Anyone who has been in a class with me in graduate school knows that I'm a huge fan of flashcards. Well, really of spaced repetition for learning. The basic idea, first introduced to me in this Wired Magazine article, is very simple: we retain information best when space our exposure to it so that the time between exposures increases each time. For example, you might first require exposure to the idea immediately after learning it, then an hour later, then a day later, then a week later, etc. Any other spacing would be suboptimal, and would require either more time learning the material than is necessary, or would result in less material retained. Steven Strogatz and some others did a neat analysis of this problem from an abstracted perspective.
This puts a lot of responsibility on the part of the learner to figure out a system for when to review a card. Fortunately, a lot of software is already out there that automates this process. Some open source options include Mnemosyne and Anki. I use Mental Case.
I first learned about this approach the summer between my sophomore and junior year1. I immediately put the system to use. My first flashcard in the system asked, "What are Maxwell's equations?" One of my more recent flash cards asks, "To show that the estimator from Maximum Likelihood Estimation is consistent (converges to the correct value of \(\theta\)), is the result that the negative mean log-likelihood converge (in probability or almost surely) to a function whose maximum is the true parameter value enough?" (The answer is no. You need the convergence to be uniform in \(\theta\).) This gives you a flavor of how my interests have changed over time.
I used (and continue to use) that system for studying since my junior year of college. I've created notes for every class I've taken since then, and have now started making notes as I go off learning material on my own. I have 3546 notes in my collection currently, though some of them are 'completed' (I'll never see that Maxwell's equations card again, and to be honest, don't remember them anymore). I can't prove that they've cut down on the number of hours I spent studying, but I do know that after I started using them, I no longer had extended study sessions before exams. I spread all of the studying out over the course of the semester, and then beyond. This also gives me an easily searchable repository of all the results I've ever learned. I've found myself going back to it more times than not when I have a result on the tip of my mind, but can't quite grasp it.
I recently read a post by Rhett Allain at Dot Physics where he flatly states that he's not a fan of flashcards. Of course, his conception of flash cards and mine couldn't be further apart. I use flashcards as an excuse to commit concepts to memory (recently, they've been the only reason I go back over notes that I've written), and as a crutch to keep those concepts on the top of my mind. Rhett has in mind rote memorization of facts just to get past an exam. I've been so far removed from that world that it's hard to imagine returning to it. That's one nice thing about being a (pseudo-)mathematician. Results follow naturally from the definitions we set up.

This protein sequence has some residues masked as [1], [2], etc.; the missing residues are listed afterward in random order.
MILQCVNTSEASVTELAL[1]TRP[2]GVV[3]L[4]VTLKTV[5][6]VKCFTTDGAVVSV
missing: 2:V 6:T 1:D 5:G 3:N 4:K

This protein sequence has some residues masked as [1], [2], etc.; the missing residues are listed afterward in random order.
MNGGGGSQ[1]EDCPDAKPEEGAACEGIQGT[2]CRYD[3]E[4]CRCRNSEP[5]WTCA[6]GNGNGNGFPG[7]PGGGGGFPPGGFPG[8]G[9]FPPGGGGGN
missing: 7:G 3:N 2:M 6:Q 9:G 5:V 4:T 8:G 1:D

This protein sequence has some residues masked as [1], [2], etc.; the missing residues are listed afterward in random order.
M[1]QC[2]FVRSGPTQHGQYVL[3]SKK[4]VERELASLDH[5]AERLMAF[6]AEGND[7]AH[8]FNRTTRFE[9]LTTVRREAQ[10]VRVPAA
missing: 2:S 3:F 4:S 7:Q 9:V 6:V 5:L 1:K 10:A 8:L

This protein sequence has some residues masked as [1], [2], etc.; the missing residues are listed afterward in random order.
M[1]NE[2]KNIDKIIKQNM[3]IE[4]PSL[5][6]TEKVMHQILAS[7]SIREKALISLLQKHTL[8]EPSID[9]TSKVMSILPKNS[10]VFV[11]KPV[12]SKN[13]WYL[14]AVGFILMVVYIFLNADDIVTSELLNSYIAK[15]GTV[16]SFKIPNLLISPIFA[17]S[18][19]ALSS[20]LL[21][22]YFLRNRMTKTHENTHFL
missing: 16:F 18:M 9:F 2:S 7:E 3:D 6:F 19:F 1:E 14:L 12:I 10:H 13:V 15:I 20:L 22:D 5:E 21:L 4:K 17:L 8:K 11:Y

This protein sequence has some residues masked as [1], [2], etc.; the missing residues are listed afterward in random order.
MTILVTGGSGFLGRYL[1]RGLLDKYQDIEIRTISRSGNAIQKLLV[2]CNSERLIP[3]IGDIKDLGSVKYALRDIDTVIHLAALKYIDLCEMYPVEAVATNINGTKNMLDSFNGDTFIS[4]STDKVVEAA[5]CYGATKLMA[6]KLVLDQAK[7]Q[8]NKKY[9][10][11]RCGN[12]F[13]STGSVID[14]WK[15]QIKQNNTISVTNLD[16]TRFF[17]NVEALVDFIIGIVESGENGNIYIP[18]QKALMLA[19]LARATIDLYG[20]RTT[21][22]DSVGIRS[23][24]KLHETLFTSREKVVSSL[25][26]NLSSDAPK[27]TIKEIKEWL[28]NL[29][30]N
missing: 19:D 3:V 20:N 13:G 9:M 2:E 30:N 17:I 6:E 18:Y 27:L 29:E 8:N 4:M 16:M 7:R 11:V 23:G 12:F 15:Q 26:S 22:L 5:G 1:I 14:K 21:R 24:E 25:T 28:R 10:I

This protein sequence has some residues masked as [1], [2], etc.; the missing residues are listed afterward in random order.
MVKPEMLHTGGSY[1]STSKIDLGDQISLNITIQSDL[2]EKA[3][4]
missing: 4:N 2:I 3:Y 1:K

Here's my comment on Rhett's blog. Hopefully I come off less as an ass and more as someone offering constructive criticism.
In mathematics, at least, I've found flash cards to be an invaluable tool. (Well, spaced repetition software like Mental Case.) Large parts of mathematics begin with simple definitions, which we then build on to develop the theory. But if we don't even know the most basic definitions, how can we hope to scale to the heights of the theory?
At least in my process, definitions come first, and then understanding. If I can't state what some mathematical object is, then I have no hope of having any intuition about it. During the courses I've TAed as a graduate student, I've stressed this fact with my students. Especially in a definition-heavy course like linear algebra. They have to know what it means for a collection of vectors to form a basis (i.e. a basis is a linearly independent spanning set for some vector space) before they can begin to get the intuition for what that means (a basis gives you a way of labeling all points in a vector space).
An anecdote about Feynman related to the "couldn't you just look this up online?" point:
'Richard Feynman was fond of giving the following advice on how to be a genius. You have to keep a dozen of your favorite problems constantly present in your mind, although by and large they will lay in a dormant state. Every time you hear or read a new trick or a new result, test it against each of your twelve problems to see whether it helps. Every once in a while there will be a hit, and people will say, "How did he do it? He must be a genius!"'
You can't make a connection unless you have the basic facts behind the connection readily at hand.
Admittedly, I probably use flashcards very differently from what you have in mind with this post. The notes I write for myself are much more about the concepts than any particular mathematical expression (though I try to keep those fresh, too). And I actively think about each note when I review ("Why is the expression this way and not that?", "What would happen to this theorem if we tried to weaken this assumption?", etc.), rather than perform rote memorization.
I've had thoughts of posting my flashcards online at some point. But I think they may be so tailor made to my own use that they don't be useful to others.
That was my 'summer of the chemist,' when I attended a REU at Texas A&M under the advisement of Dave Bergreiter. I studied solute effects on PNIPAM, poly(N-isopropylacrylamide). That was also the summer when I learned that, unlike my brother, I would never be a synthetic chemist. Probably all for the better.↩